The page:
Even with interest rates making housing even less affordable, home prices were still higher than a year ago, supported by tight supply. The median price of an existing home sold in August was $389,500, up 7.7% from a year ago. However, the number of homes for sale fell 1.5% in August to 1.28 million. At the current level of demand, it would take 3.2 months to exhaust the current inventory of existing homes. Anything below five months of supply is seen as indicative of a tight market by realtors.
With many potential homebuyers being priced out of the market, single-family house rentals have increased dramatically in recent years. The booming rental market is also a reason causing the prices of homes to remain elevated. Discouraged by the sluggish housing market and able to benefit from the booming home-rental business, home sellers throughout the United States are deciding to keep their homes and rent them out instead.
Higher mortgage interest rates have diminished homebuying demand, and homes have been sitting on the market for a long. In several areas, home values have declined from recent highs, and many sellers are unwilling to reduce their asking prices. As potential sellers shift from selling to renting, the supply of housing for sale is being pulled out of the market. The lack of available houses is a major factor in why prices continue to rise even as sales fall.
The drop in demand is mostly caused by increasing interest rates and a faltering economy. Freddie Mac's regression analysis reveals that a 1 percent increase in mortgage rates slows home price growth by around four percentage points. Ultimately, for increasing loan mortgage rates to bring down home prices, we would need significantly less demand and a far greater housing supply than we already have. Although a moderation in home price growth is on the cards, it is quite unlikely that home prices will decline by a big percentage.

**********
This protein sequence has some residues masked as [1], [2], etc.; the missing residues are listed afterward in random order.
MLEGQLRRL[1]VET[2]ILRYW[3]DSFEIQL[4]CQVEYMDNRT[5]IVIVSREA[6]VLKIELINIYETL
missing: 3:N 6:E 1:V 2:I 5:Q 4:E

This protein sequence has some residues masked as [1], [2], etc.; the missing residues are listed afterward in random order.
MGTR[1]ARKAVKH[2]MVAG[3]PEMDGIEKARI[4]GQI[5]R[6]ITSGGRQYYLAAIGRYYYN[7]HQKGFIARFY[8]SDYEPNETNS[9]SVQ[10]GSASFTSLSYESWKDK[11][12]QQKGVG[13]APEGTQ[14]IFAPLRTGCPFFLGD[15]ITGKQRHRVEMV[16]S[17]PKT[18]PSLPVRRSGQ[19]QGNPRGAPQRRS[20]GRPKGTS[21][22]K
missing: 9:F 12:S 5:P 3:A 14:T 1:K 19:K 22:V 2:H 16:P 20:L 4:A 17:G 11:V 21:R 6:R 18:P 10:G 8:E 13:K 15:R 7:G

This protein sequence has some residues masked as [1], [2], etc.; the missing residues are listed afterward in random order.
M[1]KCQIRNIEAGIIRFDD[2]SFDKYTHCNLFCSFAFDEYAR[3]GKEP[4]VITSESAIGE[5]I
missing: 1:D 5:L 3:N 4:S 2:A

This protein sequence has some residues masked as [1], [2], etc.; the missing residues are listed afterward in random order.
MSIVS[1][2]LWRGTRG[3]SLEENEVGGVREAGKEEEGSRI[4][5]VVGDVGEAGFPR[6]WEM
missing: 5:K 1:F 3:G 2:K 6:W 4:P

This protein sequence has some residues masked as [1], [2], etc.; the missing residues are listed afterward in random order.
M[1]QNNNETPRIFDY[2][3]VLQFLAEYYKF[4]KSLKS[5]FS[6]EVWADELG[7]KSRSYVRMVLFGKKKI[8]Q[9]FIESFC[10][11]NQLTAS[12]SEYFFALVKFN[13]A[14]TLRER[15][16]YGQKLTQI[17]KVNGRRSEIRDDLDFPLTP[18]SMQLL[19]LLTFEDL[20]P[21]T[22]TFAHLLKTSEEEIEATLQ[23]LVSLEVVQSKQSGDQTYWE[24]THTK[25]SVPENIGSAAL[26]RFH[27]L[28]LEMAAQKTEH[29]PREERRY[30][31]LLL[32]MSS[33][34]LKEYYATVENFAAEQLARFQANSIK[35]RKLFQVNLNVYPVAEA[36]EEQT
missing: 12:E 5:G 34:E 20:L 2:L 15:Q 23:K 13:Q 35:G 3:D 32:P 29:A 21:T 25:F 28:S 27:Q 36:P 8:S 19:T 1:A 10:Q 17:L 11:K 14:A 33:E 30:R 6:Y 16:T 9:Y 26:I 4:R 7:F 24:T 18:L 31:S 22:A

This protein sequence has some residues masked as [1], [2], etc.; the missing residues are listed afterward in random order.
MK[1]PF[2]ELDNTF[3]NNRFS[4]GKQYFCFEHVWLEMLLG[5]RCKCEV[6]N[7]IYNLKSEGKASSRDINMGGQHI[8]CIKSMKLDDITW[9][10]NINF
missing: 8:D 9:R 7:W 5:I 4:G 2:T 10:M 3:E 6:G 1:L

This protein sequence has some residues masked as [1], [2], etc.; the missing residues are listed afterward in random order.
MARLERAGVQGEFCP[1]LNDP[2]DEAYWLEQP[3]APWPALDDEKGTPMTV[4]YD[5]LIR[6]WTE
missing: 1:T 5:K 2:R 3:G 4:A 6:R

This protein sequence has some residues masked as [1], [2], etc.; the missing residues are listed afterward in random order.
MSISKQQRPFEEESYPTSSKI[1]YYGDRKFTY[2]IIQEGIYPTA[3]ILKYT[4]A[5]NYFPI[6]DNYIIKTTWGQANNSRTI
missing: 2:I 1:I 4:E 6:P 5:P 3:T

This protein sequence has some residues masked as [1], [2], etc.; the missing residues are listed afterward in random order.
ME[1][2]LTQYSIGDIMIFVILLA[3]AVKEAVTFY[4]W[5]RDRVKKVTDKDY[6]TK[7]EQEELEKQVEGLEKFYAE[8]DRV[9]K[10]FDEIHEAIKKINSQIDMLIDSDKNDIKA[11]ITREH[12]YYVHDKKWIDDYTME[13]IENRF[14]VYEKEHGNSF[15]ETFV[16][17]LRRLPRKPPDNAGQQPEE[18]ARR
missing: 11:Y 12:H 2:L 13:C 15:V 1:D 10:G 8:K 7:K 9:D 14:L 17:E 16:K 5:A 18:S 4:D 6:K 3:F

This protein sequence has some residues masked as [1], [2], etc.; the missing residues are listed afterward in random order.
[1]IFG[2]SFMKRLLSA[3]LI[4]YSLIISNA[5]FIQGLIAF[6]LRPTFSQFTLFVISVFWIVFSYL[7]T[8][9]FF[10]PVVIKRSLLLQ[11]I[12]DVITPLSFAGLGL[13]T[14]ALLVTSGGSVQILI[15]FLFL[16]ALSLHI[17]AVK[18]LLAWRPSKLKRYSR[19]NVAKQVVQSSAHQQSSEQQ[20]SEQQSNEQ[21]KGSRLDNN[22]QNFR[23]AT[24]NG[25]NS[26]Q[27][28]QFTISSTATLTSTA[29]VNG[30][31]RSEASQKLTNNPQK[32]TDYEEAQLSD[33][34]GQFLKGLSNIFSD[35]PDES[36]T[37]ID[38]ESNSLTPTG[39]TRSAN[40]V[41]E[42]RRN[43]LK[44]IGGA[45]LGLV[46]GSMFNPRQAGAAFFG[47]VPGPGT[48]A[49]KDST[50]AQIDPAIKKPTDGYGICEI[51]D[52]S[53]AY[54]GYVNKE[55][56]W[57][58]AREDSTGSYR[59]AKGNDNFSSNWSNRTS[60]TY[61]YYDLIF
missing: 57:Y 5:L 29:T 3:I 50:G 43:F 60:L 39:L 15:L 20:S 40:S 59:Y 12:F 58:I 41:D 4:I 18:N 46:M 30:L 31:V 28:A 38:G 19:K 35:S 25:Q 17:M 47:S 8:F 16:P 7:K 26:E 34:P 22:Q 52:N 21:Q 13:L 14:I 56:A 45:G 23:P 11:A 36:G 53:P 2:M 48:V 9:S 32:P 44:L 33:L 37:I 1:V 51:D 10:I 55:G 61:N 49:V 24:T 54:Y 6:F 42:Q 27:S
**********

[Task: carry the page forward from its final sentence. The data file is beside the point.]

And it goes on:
The current state of the housing market is significantly better than what it was a decade ago as less leverage and a much higher share of equity ownership provide a cushion to the market as opposed to instances in the past which triggered the housing collapse. The key factor preventing a collapse in home values now is inventory scarcity. While housing completions remain subdued (affected by supply chain issues), new supply will keep coming on the market, with a record number of properties under construction. That supply will join with lower demand to cool house-price gains.
The recent highs in the housing market were propelled by record-low interest rates in 2020 and 2021, as well as a limited supply due to underbuilding. However, the robust demand from first-time homebuyers is also almost as important as the limited new supply.
As work-from-home becomes more prevalent, it is projected that the housing market will continue to be undersupplied and that migration to lower-cost locations will increase. This is crucial since most expanding cities have a severe housing shortage as a result of a prior population influx.